60 MPH...achieveable? Who cares?!? Let blueprint an engine!

Discussion in 'Motorized Bicycle General Discussion' started by DVBikes, Mar 18, 2010.

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  1. Creative Engineering

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    For those who have just hopped on to this thread...

    Page 15...posts 142, 145, and 149 will bring you up to date.

    Crank bearings?

    What about the crank bearings & the seals?

    They must be bad...right?

    Not so fast there skippy...let's have a look at reality for a moment.

    There are very few bearing manufacturers on the the planet. In order to stay competitive in a global market certain ISO, (Interntional Standards Organization), standards must be adhered to. The fact that this is a cheap Chinese Bicycle engine does not mean that there is a cheap Chinese bicycle engine bearing manufacturer. Given the capital outlay for a bearing plant, and the fact that a high volume is critical to success...there's not even the slightest chance that the crank bearings in these engines are sub-par!

    Soooo...A few junior engineers have decided that the deluxe replacement is a dimensionally correct, "sealed" SKF bearing.

    Certainly no one can dispute the quality of SKF bearings...but I will argue that it is best to purchase them open ended, and use the Chinese factory seals!

    The spec catalog seal is actually a dust cover...it is not, nor was it ever intended to be a "seal" against internal pressure...the kind of pressure that is normal with a 2-cycle engine.

    See the attached photos...

    I was able to remove the dust seal, easily, with a pick. It would have popped out, almost instantly, under the pressure of a 2-cycle engine running.

    The first pic shows one bearing with the dust cover...and another with the dust cover removed.

    The second pic shows a profile of the bearing dust cover...and the difference between a "seal" and a dust cover.

    Jim
     

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    #201 Creative Engineering, Apr 3, 2010
    Last edited: Apr 3, 2010
  2. Creative Engineering

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    If you own...or have access to...a machine shop...then certainly follow along and make some improvements to your engine. Otherwise I would not recommend dismantling your engine. You will gain nothing but a pile of parts.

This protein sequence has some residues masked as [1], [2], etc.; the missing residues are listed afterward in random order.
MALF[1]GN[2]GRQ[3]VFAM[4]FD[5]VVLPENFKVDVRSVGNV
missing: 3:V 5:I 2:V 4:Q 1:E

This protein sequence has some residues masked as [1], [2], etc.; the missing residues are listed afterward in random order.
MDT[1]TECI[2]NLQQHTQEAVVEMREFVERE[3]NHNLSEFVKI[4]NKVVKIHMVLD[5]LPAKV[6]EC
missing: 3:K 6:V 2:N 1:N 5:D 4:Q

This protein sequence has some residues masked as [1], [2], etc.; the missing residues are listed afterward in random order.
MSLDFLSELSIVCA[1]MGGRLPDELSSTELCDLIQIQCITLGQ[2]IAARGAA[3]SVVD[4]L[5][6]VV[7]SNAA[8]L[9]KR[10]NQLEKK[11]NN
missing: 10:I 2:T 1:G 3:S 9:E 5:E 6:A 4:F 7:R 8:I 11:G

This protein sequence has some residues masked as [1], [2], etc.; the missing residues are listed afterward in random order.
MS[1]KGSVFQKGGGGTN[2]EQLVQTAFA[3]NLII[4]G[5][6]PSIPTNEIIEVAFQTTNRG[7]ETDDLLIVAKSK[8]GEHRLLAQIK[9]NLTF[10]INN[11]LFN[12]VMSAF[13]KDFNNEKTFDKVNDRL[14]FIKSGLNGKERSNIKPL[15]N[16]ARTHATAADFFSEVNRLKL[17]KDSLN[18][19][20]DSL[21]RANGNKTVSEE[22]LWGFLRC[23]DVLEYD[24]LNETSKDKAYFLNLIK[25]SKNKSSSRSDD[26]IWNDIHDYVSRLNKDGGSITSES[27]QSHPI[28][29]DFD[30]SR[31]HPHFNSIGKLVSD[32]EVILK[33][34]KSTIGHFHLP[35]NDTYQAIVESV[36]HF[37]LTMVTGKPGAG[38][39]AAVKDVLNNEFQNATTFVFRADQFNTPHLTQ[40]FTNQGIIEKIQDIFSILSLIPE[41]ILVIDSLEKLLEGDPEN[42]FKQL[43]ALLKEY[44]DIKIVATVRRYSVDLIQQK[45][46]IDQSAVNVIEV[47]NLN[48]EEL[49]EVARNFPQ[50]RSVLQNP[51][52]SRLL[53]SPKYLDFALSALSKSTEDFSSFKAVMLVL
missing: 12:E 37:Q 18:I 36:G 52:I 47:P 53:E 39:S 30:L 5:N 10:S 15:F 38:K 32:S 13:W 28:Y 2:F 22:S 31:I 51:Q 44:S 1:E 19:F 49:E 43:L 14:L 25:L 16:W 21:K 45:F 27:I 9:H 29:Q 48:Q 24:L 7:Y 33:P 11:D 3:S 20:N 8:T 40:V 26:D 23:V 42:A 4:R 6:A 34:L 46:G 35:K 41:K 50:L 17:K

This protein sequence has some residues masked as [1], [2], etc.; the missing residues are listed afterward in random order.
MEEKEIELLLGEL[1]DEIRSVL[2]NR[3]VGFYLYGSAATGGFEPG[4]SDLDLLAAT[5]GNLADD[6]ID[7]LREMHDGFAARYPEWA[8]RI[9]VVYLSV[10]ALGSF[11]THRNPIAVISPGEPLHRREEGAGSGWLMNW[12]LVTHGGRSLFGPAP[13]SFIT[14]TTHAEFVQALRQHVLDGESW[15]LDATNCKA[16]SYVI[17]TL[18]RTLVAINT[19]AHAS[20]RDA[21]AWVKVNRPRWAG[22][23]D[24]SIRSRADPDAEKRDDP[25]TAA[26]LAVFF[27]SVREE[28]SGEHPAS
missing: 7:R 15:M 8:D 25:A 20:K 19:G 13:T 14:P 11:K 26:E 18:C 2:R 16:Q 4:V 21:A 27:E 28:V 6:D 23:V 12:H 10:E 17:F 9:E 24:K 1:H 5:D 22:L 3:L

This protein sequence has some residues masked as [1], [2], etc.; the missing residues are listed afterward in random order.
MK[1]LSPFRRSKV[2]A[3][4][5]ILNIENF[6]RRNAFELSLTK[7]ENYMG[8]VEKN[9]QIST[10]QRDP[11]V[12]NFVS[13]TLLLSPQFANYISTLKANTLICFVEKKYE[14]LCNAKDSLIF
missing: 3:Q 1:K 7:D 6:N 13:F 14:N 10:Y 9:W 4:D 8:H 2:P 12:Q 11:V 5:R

Jim
     
  3. Easy Rider

    Easy Rider Santa Cruz Scooter Works

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    Jim, Back when I use to rebuild my high reving BZMs. I use to remove the seals on the crank bearings. I found out that when I left them on the bearings my crank bearings would not get enough lubrication and evenually blow up from the heat. I'm not sure but doesn't the HT motors have crank seals that fit into the cases?
     
  4. rockhopper

    rockhopper New Member

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    Mine is a project for my Uncle. I'm supplying the donor bike and pitching in on half the job.

    He is an engineer and mechanic and has access to his own machine shop. He'll be thrilled to hear he needs to rip the thing apart. Will have to turn him on to this thread and forum. He's very new to the internet.

    Thanks for everything, Jim. I'll hang back and watch.

    Looking forward to your results.
     
  5. Flight Risk

    Flight Risk Member

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    Thanks for the explanation Joe. I'm starting to get in the know with these engines.
    And Jim, your explanation of the Chinese factories is interesting also. I've been wondering how there are so many brands of engines, yet all the replacement parts are pretty much interchangeable.

    Rod S
     
  6. Creative Engineering

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    Yes, the seals press into the case on each side of the crank. I had wondered the same thing...I was thinking that even if the bearings were positively sealed, would there be enough volume for the mix to adequately cool and lube the bearings. Your post confirms that thought.

    Over the years I've rebuilt quite a few 2-strokes, and as far as I can remember they've always had separate bearings and seals.

    Jim
     
  7. Creative Engineering

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    This is the bike we plan on using for the engine test.

    It is a worksman that has been built using the best components they offer. It's a really nice, heavy duty, bike.

    The wheels were assembled using upgraded rims, and 11Ga. spokes. The front drum brake works great! I haven't checked yet, but I'm certain the front hub is running on conventional ball bearings instead of the caged ball type. The tires are Kevlar belted.

    I haven't checked yet, but I don't think anything will need to be upgraded. DV is 6' tall, so we will probably use a layback seat post. The wheels will be trued using a dial indicator...the tires will also have to be trued, and then each wheel balanced.